The importance of making your story useful to other people

Not so long ago, back in May this year, I had the privilege of accepting an award. Not on my behalf, you understand, I was a stand in. But it made me reflect.

The award was at the Design in Mental Health Conference, where I sit on the steering group, and was for Services to Mental Health. In recognising Marion Janner’s brilliant work with Star Wards it picked her out for her contribution to improving lives for service users in terms of design of wards and the activities that they facilitate. As service user representative on the steering panel, I was suggested as an appropriate person to pick up the award as she wasn’t able to make the award dinner, and I sat throughout the dinner fretting about the fact that I felt I should say something on her behalf and not just accept and sit down. I used to work briefly with Marion at Mental Health Media, and have followed her journey with interest, and the impact that she has made has been striking.

It was when she was an inpatient in an acute unit in Tottenham that Marion made a list of 65 things that would have made her life on the unit better. Simple low cost solutions that required thought, like laughter therapy, cookery sessions, and of course pets – as exemplified by her gorgeous dog who goes with her everywhere, Buddy. Not only did she list them, she then, on leaving the ward, went about setting up Star Wards to implement them in wards around the country, improving the lives of service users up and down the UK. Marion’s story made me reflect on what it was that my mental health heroes have in common, and then I knew I had the key to what I wanted to say and could stop my fretting and enjoy my dinner.

What I realised was that the thing that I said over to myself when I had my very first episodes and dropped out of college and everything went to the wall, was that this interruption into my life, however brutal it seemed, had in some way to be made useful. That if I didn’t find a way to make it useful over the long term then it was just a bloody waste of the most precious thing I had, time. And I’ve tried to do that.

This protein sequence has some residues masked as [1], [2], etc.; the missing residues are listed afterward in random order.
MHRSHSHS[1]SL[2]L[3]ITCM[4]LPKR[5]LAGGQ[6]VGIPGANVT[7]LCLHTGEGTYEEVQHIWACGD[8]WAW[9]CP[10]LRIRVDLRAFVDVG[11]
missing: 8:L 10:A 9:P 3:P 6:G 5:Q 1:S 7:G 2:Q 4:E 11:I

But that’s what my heroes all have in common. They take their own story, messy, bloody, chaotic at the time as it may have been, and they make it universal enough, useful enough, personal still and born of experience, but applicable enough to have a positive impact in the lives of others. The critical first step that you have to take in that is to acknowledge your story, and be brave enough to tell it, first to yourself, then to others. That’s how you make it useful. Documenting, diarising, noting, drawing, film making, coming with your whole self to your present situation, and not leaving a scrap of yourself behind.

So these are my heroes, people like Marion, like Sarah Wheeler of Dragon Cafe, James Leadbitter of Mad Love, Clare Allan of Poppy Shakespeare and an exciting upcoming new novel to be released at the end of the year – all of whom were at the conference and made such an impact through sharing their experience. Amazing thing to do, and an amazing inspiration.

As I stood a bit blinded by the lights and with my piece of sweaty paper clutched in my hand on which I’d written out word for word what I wanted to say, I felt the preciousness of this moment to pay tribute and to be inspired. And I said something along those lines, and I wrapped up what I had to say; “on behalf of Marion, many thanks for this award, and on behalf of Buddy – woof.” I hope he got a special treat for it – and Marion too. They both deserve it.

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